NH Peace Action During Corona
The terrible Covid-19 pandemic has certainly affected our work at NH Peace Action, as it has affected everything else in America and the whole world, but it has not slowed us down much. Our staff has taken the right steps, we believe, to stay safe, and they only come into the office now and then to do what has to be done there. We cannot have many face-to-face meetings, of course, and we are no longer going into classrooms or churches to give talks; nor will we be organizing rallies at the State House for quite a while yet.
But it is surprising how much you can do on-line. We have met with dozens of groups with Zoom or Skype, talked with the staff of all four of our Senators and Representatives, co-sponsored streamed events with large audiences, and continued to hold our board and committee meetings with scarcely a glitch. We are actively planning events for the rest of the year—“real” events if the virus recedes, virtual events (but really just as real) if it does not. And we are in the midst of a strategic review with the help of outside experts.
On May 23 we will hold our Annual Meeting online, on August 7 we will be commemorating the seventy-fifth anniversary of the Hiroshima and Nagasaki bombings, with Nagasaki survivor Masako Wada. On October 2 we will have our 38th annual event and fall fundraiser, whether in person or remotely. Please take note of these, and check back onto this site often. If you have not signed up for our regular email notices, it’s easy to do on this site.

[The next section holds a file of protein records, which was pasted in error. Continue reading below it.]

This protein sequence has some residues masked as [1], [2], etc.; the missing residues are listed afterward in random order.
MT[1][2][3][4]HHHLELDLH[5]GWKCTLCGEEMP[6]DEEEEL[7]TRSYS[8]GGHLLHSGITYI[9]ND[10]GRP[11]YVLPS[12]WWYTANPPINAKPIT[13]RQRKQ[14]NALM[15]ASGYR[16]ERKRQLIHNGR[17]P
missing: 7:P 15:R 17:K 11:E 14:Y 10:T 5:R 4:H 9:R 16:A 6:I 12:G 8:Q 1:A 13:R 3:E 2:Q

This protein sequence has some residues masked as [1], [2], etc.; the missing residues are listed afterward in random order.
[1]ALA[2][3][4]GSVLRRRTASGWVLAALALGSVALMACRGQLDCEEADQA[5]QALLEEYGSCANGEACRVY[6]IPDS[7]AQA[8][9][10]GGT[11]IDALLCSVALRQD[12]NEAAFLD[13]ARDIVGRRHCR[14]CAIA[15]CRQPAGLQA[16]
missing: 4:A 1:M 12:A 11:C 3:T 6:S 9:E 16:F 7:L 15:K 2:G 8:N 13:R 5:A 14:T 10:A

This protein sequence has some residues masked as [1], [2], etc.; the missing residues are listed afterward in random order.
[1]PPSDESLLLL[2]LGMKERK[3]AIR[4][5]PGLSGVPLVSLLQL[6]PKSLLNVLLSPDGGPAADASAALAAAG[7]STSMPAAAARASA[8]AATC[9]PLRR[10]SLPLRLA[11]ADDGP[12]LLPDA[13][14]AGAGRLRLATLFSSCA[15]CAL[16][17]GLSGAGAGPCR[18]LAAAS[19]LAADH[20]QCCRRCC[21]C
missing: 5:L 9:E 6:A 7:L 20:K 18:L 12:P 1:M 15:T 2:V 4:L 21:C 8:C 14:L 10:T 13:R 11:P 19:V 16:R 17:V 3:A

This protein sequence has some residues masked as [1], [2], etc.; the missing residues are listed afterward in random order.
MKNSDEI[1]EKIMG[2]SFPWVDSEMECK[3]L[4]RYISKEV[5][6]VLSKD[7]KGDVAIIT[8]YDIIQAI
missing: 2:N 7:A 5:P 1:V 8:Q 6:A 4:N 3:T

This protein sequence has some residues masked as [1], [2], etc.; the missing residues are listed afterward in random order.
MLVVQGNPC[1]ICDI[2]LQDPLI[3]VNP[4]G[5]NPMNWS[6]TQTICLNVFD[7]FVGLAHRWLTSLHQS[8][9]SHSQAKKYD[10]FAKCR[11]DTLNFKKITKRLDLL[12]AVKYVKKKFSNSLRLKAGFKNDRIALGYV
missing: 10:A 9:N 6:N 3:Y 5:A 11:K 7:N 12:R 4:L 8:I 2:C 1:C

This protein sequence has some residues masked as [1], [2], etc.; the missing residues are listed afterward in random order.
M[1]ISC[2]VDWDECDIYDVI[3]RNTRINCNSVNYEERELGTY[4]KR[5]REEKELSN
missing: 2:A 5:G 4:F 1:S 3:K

One thing it is not so easy to do during the crisis is raise the funds we need to keep going at full speed. Our generous supporters have also been generous in donating to many other groups and services that desperately need help, and many of our supporters have taken pay cuts or seen their investments shrink. We sympathize entirely with their shift in priorities. For a little while we can draw on our modest bank account, and we have received something from the federal Paycheck Protection Program to tide us over for a couple of months. But soon we may face cutbacks in our work. If you can possibly contribute something to us, we will thank you for your extraordinary help.
After all, the corona virus has everything to do with war and peace and the military budget. The US Army and Navy did not protect us from the virus; if anything they provided breeding grounds for it, as the ordeal on the aircraft carrier Theodore Roosevelt, for example, reminded us. Had we spent a little less money on pointless and wasteful programs like the F-35 combat aircraft or the Trident D-5 missile, and a little more on respirators, virus tests, and a decent healthcare system, we would have saved a lot of American lives—which is supposed to be the purpose of the armed forces. Our work is always important, no matter what else demands our attention.